IIT-B students develop innovative games for all ages
The game is a tangram where you piece together a shape. The twist is that the four players are blindfolded when they compete with each other to finish the tangram the fastest.mumbai Updated: Jul 02, 2011 01:59 IST
The game is a tangram where you piece together a shape. The twist is that the four players are blindfolded when they compete with each other to finish the tangram the fastest.
Those watching the game in progress will only see hands flaying about grappling for the bright neon pieces by people wearing equally bright blindfolds.
‘Feel-fill-fit’ is one of the games that will be auctioned on July 7 at the Indian Institute of Technology - Bombay (IIT-B). Developed by students from the institute’s Industrial Design Centre (IDC) and electrical engineering department, more than 14 games will be thrown open to toy manufacturers and game developers as part of the auction.
“The idea is to invent new playing possibilities. Traditionally, games for children were a matter of chance determined by a throw of dice, but we have designed games that educate and enhance social interaction,” said Professor Uday Athavankar from IDC. “With China taking over the toy industry, there is a need to make innovative games here and the most important part is to have innovative game design and game play.”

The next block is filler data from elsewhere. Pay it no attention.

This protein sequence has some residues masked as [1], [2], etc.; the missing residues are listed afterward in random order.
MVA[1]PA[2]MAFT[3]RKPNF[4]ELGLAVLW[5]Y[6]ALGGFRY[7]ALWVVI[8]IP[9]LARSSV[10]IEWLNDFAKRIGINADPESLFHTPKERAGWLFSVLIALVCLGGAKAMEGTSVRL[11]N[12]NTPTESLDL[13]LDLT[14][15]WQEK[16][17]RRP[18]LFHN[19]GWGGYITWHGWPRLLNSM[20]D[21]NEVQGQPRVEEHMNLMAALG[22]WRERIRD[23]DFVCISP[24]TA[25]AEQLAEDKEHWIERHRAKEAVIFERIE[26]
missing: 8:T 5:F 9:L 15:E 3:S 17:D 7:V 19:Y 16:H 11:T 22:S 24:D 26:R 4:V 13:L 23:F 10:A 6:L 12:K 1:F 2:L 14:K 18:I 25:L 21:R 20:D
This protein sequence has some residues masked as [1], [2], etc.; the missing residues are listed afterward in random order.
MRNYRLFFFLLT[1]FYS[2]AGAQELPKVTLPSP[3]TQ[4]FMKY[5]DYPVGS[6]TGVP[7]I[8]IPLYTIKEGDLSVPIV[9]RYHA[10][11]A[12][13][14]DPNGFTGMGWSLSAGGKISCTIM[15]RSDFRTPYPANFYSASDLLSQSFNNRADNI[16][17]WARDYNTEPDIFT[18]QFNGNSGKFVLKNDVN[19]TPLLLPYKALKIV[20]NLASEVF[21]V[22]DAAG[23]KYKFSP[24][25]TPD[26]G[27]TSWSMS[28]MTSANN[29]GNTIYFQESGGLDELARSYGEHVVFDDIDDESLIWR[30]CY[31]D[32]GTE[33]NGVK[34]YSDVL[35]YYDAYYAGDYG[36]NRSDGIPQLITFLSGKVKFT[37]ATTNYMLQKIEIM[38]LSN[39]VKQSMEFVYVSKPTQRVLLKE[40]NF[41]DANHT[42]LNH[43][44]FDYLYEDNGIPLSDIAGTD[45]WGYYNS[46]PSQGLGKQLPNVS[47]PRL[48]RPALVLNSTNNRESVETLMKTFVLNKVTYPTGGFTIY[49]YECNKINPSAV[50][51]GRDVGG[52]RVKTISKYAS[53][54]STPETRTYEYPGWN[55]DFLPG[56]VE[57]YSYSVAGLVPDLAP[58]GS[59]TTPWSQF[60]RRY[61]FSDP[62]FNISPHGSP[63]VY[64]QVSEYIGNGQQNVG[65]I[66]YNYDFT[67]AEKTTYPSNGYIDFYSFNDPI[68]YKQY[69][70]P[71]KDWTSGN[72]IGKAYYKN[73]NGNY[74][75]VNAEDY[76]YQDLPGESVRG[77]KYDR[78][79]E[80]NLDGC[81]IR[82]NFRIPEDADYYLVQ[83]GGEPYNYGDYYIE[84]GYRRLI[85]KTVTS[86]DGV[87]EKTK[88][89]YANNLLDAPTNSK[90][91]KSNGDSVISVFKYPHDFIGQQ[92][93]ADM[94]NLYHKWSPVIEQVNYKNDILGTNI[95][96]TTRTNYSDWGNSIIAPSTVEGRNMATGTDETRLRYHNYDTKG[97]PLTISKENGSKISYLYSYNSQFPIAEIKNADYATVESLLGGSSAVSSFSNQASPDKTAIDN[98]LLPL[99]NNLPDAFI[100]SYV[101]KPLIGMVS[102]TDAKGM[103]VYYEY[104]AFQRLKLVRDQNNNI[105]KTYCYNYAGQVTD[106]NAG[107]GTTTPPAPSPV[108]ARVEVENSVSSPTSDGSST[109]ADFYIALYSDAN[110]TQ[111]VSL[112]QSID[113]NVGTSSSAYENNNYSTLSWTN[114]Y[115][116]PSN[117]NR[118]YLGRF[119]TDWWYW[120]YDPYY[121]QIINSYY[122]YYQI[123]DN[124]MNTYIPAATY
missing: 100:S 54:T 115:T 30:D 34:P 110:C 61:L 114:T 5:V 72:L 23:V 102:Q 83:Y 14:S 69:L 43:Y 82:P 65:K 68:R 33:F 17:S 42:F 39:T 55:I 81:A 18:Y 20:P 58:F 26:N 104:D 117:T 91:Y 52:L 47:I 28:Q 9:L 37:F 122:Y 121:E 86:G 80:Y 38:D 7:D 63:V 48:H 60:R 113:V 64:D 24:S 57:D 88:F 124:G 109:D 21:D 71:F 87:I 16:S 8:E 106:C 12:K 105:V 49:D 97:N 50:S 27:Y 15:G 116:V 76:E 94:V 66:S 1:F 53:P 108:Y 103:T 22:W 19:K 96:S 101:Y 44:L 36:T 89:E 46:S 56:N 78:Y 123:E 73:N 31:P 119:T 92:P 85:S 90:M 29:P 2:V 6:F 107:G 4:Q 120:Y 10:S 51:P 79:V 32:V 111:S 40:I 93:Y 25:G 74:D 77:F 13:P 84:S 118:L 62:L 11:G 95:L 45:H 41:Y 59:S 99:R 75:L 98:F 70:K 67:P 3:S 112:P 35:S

Breaking the stereotype of games being confined to traditional boards with dice, these electronic and board games involve strategic thinking, problem solving, dexterity and talent analysis. For example, Cric-Tric develops crocket specific strategic thinking and Wobble and Over-the-top test the sense of balance.
The market for educative games opened up six years ago when Funskool, a toy manufacturing company, bought six games developed by IIT-B students. Students design these games as part of a 15-day elective course offered by the institute. To better their games, students call in a panel of experts: a bunch of children from the neighbourhood. The children play the games and give them their feedback.
“Creating a game can be very frustrating and tiresome. We end up playing a game at least 100 times to fine tune the rules and structure of the game. The children, of course, bring in the sensitivity that we tend to lose as we grow older,” said Ruchin Shah, a student who has designed one of the games that will go on auction.